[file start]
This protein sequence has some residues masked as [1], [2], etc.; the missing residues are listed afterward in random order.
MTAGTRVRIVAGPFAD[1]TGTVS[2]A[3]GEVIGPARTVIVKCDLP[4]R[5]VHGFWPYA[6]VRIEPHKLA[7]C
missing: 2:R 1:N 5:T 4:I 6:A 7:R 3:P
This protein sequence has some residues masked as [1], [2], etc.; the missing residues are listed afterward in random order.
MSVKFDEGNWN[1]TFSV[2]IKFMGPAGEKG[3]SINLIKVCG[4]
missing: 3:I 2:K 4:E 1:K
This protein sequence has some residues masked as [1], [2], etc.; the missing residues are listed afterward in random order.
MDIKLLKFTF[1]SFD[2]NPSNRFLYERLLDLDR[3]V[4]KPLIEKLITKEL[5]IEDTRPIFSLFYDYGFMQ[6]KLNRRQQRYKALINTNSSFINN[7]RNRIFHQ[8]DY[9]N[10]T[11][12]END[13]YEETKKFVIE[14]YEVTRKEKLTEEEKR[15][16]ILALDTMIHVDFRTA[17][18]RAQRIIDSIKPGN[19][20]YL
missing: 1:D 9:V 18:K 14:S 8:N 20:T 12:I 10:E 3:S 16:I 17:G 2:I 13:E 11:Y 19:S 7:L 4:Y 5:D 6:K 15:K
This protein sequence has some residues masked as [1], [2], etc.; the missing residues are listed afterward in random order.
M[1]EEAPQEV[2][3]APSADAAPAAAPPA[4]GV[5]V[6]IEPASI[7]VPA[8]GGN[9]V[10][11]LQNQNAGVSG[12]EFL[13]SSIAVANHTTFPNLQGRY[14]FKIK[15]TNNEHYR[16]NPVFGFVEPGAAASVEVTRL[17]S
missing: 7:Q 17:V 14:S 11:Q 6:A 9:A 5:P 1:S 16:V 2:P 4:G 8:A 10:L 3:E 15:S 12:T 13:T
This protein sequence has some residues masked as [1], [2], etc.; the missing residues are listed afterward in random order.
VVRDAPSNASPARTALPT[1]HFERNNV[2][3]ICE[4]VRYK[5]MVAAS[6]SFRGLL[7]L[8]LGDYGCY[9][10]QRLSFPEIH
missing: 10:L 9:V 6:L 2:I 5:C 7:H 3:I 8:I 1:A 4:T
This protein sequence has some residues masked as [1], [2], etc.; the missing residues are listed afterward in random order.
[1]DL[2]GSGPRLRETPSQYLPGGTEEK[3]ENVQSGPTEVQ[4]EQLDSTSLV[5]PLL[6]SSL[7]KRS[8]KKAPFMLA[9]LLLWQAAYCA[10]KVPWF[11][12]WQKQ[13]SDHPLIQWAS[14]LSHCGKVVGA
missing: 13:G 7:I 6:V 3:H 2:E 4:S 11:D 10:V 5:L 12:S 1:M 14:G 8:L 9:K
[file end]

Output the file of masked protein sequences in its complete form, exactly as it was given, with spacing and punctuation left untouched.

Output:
This protein sequence has some residues masked as [1], [2], etc.; the missing residues are listed afterward in random order.
MTAGTRVRIVAGPFAD[1]TGTVS[2]A[3]GEVIGPARTVIVKCDLP[4]R[5]VHGFWPYA[6]VRIEPHKLA[7]C
missing: 2:R 1:N 5:T 4:I 6:A 7:R 3:P
This protein sequence has some residues masked as [1], [2], etc.; the missing residues are listed afterward in random order.
MSVKFDEGNWN[1]TFSV[2]IKFMGPAGEKG[3]SINLIKVCG[4]
missing: 3:I 2:K 4:E 1:K
This protein sequence has some residues masked as [1], [2], etc.; the missing residues are listed afterward in random order.
MDIKLLKFTF[1]SFD[2]NPSNRFLYERLLDLDR[3]V[4]KPLIEKLITKEL[5]IEDTRPIFSLFYDYGFMQ[6]KLNRRQQRYKALINTNSSFINN[7]RNRIFHQ[8]DY[9]N[10]T[11][12]END[13]YEETKKFVIE[14]YEVTRKEKLTEEEKR[15][16]ILALDTMIHVDFRTA[17][18]RAQRIIDSIKPGN[19][20]YL
missing: 1:D 9:V 18:K 14:S 8:N 20:T 12:I 10:E 3:S 16:I 17:G 2:I 13:E 11:Y 19:S 7:L 4:Y 5:D 6:K 15:K
This protein sequence has some residues masked as [1], [2], etc.; the missing residues are listed afterward in random order.
M[1]EEAPQEV[2][3]APSADAAPAAAPPA[4]GV[5]V[6]IEPASI[7]VPA[8]GGN[9]V[10][11]LQNQNAGVSG[12]EFL[13]SSIAVANHTTFPNLQGRY[14]FKIK[15]TNNEHYR[16]NPVFGFVEPGAAASVEVTRL[17]S
missing: 7:Q 17:V 14:S 11:Q 6:A 9:A 5:P 1:S 16:V 2:P 4:G 8:A 10:L 3:E 15:S 12:T 13:T
This protein sequence has some residues masked as [1], [2], etc.; the missing residues are listed afterward in random order.
VVRDAPSNASPARTALPT[1]HFERNNV[2][3]ICE[4]VRYK[5]MVAAS[6]SFRGLL[7]L[8]LGDYGCY[9][10]QRLSFPEIH
missing: 10:L 9:V 6:L 2:I 5:C 7:H 3:I 8:I 1:A 4:T
This protein sequence has some residues masked as [1], [2], etc.; the missing residues are listed afterward in random order.
[1]DL[2]GSGPRLRETPSQYLPGGTEEK[3]ENVQSGPTEVQ[4]EQLDSTSLV[5]PLL[6]SSL[7]KRS[8]KKAPFMLA[9]LLLWQAAYCA[10]KVPWF[11][12]WQKQ[13]SDHPLIQWAS[14]LSHCGKVVGA
missing: 13:G 7:I 6:V 3:H 2:E 4:S 11:D 10:V 5:L 12:S 1:M 14:G 8:L 9:K